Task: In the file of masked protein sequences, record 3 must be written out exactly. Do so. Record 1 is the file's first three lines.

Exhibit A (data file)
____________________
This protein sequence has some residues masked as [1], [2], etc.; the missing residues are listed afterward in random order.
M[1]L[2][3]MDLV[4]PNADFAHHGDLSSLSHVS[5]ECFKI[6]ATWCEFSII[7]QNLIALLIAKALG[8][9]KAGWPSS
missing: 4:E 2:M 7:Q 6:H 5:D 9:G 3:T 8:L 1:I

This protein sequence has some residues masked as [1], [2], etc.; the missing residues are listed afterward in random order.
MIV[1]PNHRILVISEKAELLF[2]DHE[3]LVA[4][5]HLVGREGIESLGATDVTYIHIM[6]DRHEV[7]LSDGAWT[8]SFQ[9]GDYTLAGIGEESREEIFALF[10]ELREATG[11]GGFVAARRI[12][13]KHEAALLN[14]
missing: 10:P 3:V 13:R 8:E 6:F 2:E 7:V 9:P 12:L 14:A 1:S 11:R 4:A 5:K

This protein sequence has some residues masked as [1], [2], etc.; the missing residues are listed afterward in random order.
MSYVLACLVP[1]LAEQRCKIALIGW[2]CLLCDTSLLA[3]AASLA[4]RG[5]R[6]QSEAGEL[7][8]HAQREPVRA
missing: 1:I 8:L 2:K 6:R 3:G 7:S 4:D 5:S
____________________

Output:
This protein sequence has some residues masked as [1], [2], etc.; the missing residues are listed afterward in random order.
MSYVLACLVP[1]LAEQRCKIALIGW[2]CLLCDTSLLA[3]AASLA[4]RG[5]R[6]QSEAGEL[7][8]HAQREPVRA
missing: 1:I 8:L 2:K 6:R 3:G 7:S 4:D 5:S